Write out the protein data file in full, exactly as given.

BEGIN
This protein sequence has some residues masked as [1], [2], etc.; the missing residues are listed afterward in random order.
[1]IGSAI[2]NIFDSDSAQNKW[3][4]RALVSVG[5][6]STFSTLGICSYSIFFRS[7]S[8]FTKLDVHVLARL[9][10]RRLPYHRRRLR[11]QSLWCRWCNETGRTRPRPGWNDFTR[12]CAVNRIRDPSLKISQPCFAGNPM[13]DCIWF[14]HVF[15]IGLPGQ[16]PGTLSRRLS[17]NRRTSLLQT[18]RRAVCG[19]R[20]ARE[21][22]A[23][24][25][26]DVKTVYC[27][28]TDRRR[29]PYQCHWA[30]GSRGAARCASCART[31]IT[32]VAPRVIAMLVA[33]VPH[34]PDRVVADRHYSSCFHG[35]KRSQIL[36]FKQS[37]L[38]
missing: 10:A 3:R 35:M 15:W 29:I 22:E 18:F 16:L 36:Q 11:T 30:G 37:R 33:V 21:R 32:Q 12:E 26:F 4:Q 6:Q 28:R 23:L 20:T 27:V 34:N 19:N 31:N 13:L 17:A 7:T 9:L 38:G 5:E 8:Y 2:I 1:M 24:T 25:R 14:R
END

This protein sequence has some residues masked as [1], [2], etc.; the missing residues are listed afterward in random order.
[1]IGSAI[2]NIFDSDSAQNKW[3][4]RALVSVG[5][6]STFSTLGICSYSIFFRS[7]S[8]FTKLDVHVLARL[9][10]RRLPYHRRRLR[11]QSLWCRWCNETGRTRPRPGWNDFTR[12]CAVNRIRDPSLKISQPCFAGNPM[13]DCIWF[14]HVF[15]IGLPGQ[16]PGTLSRRLS[17]NRRTSLLQT[18]RRAVCG[19]R[20]ARE[21][22]A[23][24][25][26]DVKTVYC[27][28]TDRRR[29]PYQCHWA[30]GSRGAARCASCART[31]IT[32]VAPRVIAMLVA[33]VPH[34]PDRVVADRHYSSCFHG[35]KRSQIL[36]FKQS[37]L[38]
missing: 10:A 3:R 35:M 15:W 29:I 22:E 18:F 16:L 36:Q 11:T 30:G 37:R 33:V 21:R 32:Q 12:E 26:F 4:Q 6:Q 28:R 23:L 20:T 27:V 34:N 19:N 31:N 13:L 17:A 7:T 9:L 38:G 5:E 8:Y 2:I 1:M 24:T 25:R 14:R